Whew! What you have here is a real smorgasbord of fallacies. Let's sort them out. One fallacy here -- and I think this is the one you primarily have in mind -- is a fallacy called "attack ad hominem ", which means "attacking the person." This is the fallacy of attacking the character or credentials of the person making the argument, instead of showing what's wrong with the argument itself. In the example you give, Chomsky claims that US foreign policy was partly responsible for the 9/11 attacks, and offers considerations d, e, and f. To attack Chomsky's argument , one would have to either give grounds for thinking that d, or e, or f was false -- that is, show that the argument contained a false or unsupported premise -- or else show that d, e, and f did not logically entail the conclusion (if the argument is meant to be deductive) or did not provide good evidential support for the conclusion -- that is, show that the argument was not valid (bad if the argument was supposed to be...

Dear philosophers,

Dear philosophers, I have 2 questions: 1. Do you believe that it is morally permissible for an unmarried person (who has no children to care for) and who has battled depression for many years to commit suicide ? 2. What is your opinion of Liberalism which asserts that a person's life belongs only to them, and no other person has the right to force their own ideals by which that life must be lived ? Thanks, William

William: I think Professor Antony's reply is deep and commendable. I would only add a minor point about self-ownership or the thesis that one's life only belongs to one's self.

"Belonging" can involve property rights (this house belongs to me) but it can also refer to what is good for a person (e.g. he belongs in a hospital, she belongs in a great school, etc). If you step back from your current state (a very difficult act of abstraction, I agree!), can you see that you belong in a caring, curative therapeutic process? I think if you can begin to begin seeing that, you can see a different path than self-destruction. In a way, part of an answer to your question will involve not just a matter of liberalism versus a conservative, paternalistic form of governance, but it will involve a philosophy of values and one's overall understanding of the cosmos. For example, one of the reasons Christian philosophers historically opposed suicide (even the dignified suicide of Lucretius which was valorized in Ancient Rome --see the early chapters of Augustine's City of God) was because they believed that the purpose of life included joy, a joy in creation and Creator. This was why some Chritians historically defined despair as a refusal of joy. Clearly this was NOT taking into account the clinical, organic roots of depression and despair, nor was this taking seriously ways in which depression or despair can be quite involuntary and not a matter of choice (refusal or acceptance). But I mention this to suggest that you might take seriously some worldviews that hold out joy as an attainable, desirable end, even if it must be sought out not just philosophically or theologically but through careful medical practice. To give a somewhat secular alternative example, you might look at John Stewart Mill's autobiography and his account of his misery and despair. He emerged partly through meditative readings of the romantic poets Wordsworth and Coleridge. I note this as "somewhat secular," as their poetry had a rich spirituality not quite akin to secular naturalism.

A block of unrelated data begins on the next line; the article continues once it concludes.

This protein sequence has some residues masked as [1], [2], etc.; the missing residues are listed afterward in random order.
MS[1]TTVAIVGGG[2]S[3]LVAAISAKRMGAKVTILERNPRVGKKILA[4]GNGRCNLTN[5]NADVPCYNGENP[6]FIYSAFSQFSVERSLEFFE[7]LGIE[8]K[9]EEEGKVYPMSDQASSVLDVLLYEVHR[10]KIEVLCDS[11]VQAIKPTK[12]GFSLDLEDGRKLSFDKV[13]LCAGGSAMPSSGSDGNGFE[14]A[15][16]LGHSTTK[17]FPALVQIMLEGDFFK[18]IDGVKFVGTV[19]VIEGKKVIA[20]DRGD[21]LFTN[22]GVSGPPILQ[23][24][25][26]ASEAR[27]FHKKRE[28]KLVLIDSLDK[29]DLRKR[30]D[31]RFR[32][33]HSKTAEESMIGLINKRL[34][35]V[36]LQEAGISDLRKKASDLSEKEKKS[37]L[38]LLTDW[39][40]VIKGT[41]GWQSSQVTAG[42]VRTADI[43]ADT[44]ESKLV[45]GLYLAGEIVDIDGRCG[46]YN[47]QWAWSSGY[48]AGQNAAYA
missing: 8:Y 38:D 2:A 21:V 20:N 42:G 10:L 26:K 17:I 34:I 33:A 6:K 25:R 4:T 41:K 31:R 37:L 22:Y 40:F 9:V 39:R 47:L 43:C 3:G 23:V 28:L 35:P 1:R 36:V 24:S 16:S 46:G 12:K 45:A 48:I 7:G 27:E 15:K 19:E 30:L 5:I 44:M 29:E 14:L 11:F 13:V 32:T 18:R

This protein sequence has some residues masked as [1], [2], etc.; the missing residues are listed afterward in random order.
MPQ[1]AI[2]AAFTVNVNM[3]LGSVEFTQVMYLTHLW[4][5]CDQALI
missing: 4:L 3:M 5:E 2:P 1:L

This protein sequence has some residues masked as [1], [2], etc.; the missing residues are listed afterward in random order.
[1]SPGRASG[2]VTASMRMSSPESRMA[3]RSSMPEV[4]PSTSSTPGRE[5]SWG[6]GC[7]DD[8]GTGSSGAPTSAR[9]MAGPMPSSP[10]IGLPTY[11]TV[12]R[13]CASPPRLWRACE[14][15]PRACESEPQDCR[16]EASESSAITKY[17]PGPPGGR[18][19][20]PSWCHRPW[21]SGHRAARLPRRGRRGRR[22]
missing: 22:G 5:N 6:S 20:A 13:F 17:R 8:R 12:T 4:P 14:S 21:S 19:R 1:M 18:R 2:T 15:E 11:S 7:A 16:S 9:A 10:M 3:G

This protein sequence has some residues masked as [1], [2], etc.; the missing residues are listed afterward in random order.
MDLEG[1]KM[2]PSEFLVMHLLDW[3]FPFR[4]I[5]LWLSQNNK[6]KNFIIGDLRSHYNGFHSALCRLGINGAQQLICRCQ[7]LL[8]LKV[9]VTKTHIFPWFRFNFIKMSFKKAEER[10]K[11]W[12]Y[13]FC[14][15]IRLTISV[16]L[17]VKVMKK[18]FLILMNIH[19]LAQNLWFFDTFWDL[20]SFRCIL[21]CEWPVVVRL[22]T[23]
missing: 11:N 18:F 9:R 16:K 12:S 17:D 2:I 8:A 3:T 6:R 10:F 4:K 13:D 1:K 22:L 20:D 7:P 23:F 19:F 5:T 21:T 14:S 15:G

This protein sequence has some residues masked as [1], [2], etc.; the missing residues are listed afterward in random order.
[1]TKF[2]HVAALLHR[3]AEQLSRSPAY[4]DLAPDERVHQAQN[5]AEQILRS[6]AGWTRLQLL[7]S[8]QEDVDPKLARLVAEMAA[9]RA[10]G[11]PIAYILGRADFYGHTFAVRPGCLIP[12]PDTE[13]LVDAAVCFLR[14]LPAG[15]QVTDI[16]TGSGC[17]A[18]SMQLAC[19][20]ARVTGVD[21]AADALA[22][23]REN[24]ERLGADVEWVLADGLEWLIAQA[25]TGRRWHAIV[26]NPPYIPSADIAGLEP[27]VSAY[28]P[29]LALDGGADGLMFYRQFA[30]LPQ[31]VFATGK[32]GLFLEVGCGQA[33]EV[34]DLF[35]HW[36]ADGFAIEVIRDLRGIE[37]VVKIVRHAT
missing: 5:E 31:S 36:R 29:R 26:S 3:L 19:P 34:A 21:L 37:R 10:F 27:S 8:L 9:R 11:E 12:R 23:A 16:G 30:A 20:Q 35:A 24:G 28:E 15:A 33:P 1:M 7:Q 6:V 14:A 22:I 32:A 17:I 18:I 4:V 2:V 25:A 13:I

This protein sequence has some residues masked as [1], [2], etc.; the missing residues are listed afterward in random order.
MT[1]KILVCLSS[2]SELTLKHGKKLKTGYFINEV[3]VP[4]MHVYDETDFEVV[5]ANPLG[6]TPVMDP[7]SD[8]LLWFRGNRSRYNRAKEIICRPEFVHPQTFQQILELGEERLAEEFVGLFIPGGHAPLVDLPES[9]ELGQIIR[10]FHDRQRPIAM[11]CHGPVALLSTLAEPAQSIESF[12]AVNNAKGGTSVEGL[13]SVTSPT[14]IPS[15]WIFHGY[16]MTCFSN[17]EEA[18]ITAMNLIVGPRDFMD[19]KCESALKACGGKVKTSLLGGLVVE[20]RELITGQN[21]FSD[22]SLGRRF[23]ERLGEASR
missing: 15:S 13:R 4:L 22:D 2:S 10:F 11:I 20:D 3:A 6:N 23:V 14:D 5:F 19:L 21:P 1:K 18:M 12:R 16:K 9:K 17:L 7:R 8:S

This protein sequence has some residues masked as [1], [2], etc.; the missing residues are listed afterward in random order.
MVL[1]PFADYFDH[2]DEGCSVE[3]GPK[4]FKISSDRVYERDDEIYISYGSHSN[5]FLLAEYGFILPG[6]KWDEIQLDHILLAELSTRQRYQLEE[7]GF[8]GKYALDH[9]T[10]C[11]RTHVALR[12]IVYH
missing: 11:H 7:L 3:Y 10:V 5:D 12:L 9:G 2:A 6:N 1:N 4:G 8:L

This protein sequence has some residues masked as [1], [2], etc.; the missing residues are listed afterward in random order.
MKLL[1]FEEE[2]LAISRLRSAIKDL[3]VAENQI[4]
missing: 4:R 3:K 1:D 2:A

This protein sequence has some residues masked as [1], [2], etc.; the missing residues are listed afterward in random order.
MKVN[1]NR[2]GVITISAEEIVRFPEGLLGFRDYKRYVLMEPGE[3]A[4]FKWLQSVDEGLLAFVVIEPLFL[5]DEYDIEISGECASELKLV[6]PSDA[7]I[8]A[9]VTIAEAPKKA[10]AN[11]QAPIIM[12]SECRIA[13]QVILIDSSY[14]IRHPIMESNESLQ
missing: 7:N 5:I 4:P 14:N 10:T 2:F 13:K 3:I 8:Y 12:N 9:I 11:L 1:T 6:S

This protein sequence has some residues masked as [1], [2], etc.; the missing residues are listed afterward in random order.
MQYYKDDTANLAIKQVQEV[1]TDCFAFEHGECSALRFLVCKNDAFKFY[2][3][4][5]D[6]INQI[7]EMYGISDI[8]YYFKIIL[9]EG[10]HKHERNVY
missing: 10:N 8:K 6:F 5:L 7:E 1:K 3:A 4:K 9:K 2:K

William, I will try to answer both of your questions, but I especially wanted to answer the first one. I suffered from depression for most of my life, and considered, in a very personal way, the question you have asked. Forgive my presumption, but I want to make sure that, if you are asking about this because you are contemplating suicide, you know that there are some very effective therapies now for depression. I am not referring just to drug therapies, although medication was crucial (and is crucial) to my recovery; talk therapy is important too. It is not always easy to find an effective and tolerable therapy regimen -- I tried two anti-depressants before I found one that worked -- so (again, excuse my presumption) if you have tried one or even two or three that have not helped, you may need to try another. If all this is irrelevant, then good. The ethical question you ask is a hard one, but I believe that a person who is suffering terribly and who has no reasonable prospect of gaining...